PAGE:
Currently, I think the pink fill of the political boundaries is stealing the focus- I would lighten that way up so it's not so dominant. Also there's something going wrong with this boundary where it meets Lake Erie, there is some white space showing through.
Lots of your text is overlapping or on boundaries when it doesn't need to be- manually placing text is time consuming but I think it really pays off. For example the label for Cleveland is sitting on top of a river, but there's a ton of empty space on either side that it could go to. I would put labels like "East Cleveland" and "Cleveland Heights" onto two lines so they don't look so crunched. This will help with that busy look.
Is it possible to change it to portrait orientation? Just because the area of focus is taller than it is wide.
Good luck!
Laura

#6
Hans van der Maarel

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Google Docs Download (.pdf file, 47.5MB)


Can you perhaps post some jpg's of certain parts of the map here? I think more people would respond if they didn't have to download a 47 Mb PDF.
Hans van der Maarel - Cartotalk Editor
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#7
Laura Miles

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I'd like to see your changes, but I don't think this Google Docs link is working...it just takes me to the page for signing up for a Google Docs account.

#8
Christina Z.

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I'd like to see your changes, but I don't think this Google Docs link is working...it just takes me to the page for signing up for a Google Docs account.


Hmm, yes. I'll shrink the map a bit per Hans's recommendation and re-post it through something different after I noodle with some of the ideas you gave me, Laura. Thanks!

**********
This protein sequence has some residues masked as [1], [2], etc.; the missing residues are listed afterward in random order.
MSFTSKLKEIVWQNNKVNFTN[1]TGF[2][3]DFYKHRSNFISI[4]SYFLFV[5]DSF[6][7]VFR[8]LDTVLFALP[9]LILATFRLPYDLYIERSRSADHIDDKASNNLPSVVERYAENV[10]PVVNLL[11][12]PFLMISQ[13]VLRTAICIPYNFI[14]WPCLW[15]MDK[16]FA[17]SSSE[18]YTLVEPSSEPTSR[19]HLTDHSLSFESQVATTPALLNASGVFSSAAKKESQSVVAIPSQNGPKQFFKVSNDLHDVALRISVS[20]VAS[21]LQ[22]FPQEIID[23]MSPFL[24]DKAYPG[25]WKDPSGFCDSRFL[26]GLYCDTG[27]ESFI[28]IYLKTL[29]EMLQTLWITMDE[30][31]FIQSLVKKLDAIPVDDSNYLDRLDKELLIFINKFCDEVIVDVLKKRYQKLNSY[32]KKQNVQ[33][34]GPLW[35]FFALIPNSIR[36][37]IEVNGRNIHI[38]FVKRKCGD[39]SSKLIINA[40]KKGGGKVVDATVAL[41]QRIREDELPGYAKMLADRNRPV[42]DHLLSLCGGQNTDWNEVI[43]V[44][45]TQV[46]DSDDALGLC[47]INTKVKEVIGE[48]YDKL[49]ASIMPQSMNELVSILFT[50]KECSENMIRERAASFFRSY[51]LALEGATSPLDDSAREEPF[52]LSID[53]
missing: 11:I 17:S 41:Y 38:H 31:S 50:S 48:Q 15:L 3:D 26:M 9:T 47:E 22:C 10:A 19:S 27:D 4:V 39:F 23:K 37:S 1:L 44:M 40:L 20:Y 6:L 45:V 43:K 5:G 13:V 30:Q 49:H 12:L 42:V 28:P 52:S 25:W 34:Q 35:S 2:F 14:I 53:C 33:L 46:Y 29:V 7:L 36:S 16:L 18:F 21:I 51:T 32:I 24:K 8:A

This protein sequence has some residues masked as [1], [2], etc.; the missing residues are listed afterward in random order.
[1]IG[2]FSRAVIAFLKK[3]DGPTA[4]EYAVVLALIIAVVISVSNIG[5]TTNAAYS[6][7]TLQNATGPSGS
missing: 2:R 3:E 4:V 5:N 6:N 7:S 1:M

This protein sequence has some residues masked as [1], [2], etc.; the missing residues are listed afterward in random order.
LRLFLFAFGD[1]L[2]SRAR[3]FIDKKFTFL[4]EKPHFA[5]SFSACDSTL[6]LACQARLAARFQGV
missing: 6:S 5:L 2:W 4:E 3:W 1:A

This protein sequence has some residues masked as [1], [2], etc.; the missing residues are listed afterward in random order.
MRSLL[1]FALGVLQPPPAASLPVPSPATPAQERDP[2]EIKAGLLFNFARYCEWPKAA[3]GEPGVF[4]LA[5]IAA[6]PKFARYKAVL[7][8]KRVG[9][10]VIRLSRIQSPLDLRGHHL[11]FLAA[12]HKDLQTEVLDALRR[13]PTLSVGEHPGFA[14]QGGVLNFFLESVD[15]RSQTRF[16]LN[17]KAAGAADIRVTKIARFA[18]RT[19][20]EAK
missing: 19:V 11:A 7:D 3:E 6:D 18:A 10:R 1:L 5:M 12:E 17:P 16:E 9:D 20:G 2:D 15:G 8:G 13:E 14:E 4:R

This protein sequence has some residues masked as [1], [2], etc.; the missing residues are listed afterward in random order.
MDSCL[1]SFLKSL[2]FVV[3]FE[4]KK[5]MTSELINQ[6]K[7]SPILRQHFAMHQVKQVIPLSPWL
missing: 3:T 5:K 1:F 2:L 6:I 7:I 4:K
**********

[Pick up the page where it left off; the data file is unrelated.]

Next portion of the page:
-Christina

#9
mikeb226

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so, how'd it work out?

Would like to see an updated version....

#10
MapMedia

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Historic Chagrin (Picture about 2MB)

I work as a watershed coordinator and make watershed maps all day. Most of the time they need to be pretty cut and dry. Nothing fancy, nothing special. They just have to show the communities around the watershed, the watershed's drainage divides, important political boundaries (counties, townships, etc), and relevant waterbodies and waterways.

I decided to make a new watershed map for the Chagrin River Watershed, which drains to Lake Erie in Northeast Ohio. This time around, I wanted to make sure it still showed relevant information, but was kinda fun to look at to boot. I found the "Historical" package from ESRI's resource site and ran with it. The municipalities and townships were done with the "parchment" fills from that package. I created my own buffered fills for the shoreline hatches and the sub-watershed boundaries.

I like the way it's going for the most part. I do worry that it's too busy, and it's hard to label the communities and sub-watersheds in a manner that fits everything in neatly and legibly. Also does anyone know of any good "sea monster" font or image packages that I could use for this? The Historical package came with some good ships and hills but no monsters!

-CZ

Christina,

I think you are on the right track, in the sense you have a passion and desire for making a beautiful map, not the staid hum-drum maps you may typically make. And this is a great energy to harness. I love that you have a sense of romance about the watershed (i.e., seamonsters) and are eager to learn (posting at Cartotalk).

I remember my first watershed wall map for stakeholders was a side project I just 'had to do'. I leaned back in chair and thought real hard what information the users would want from a poster, detailed map of their watershed. Then it hit me - hydrology, stream names, some place/highway references, stakeholder info (county areas) and some topography, as long as it didn't muck things up. I had a lot of praise of my map with many direct calls to me that people were using my map at watershed meetings.

If you were a user of the 'best wall map of the Chagrin River Watershed' - what info would you want to get a very clear picture of?

Thanks for sharing!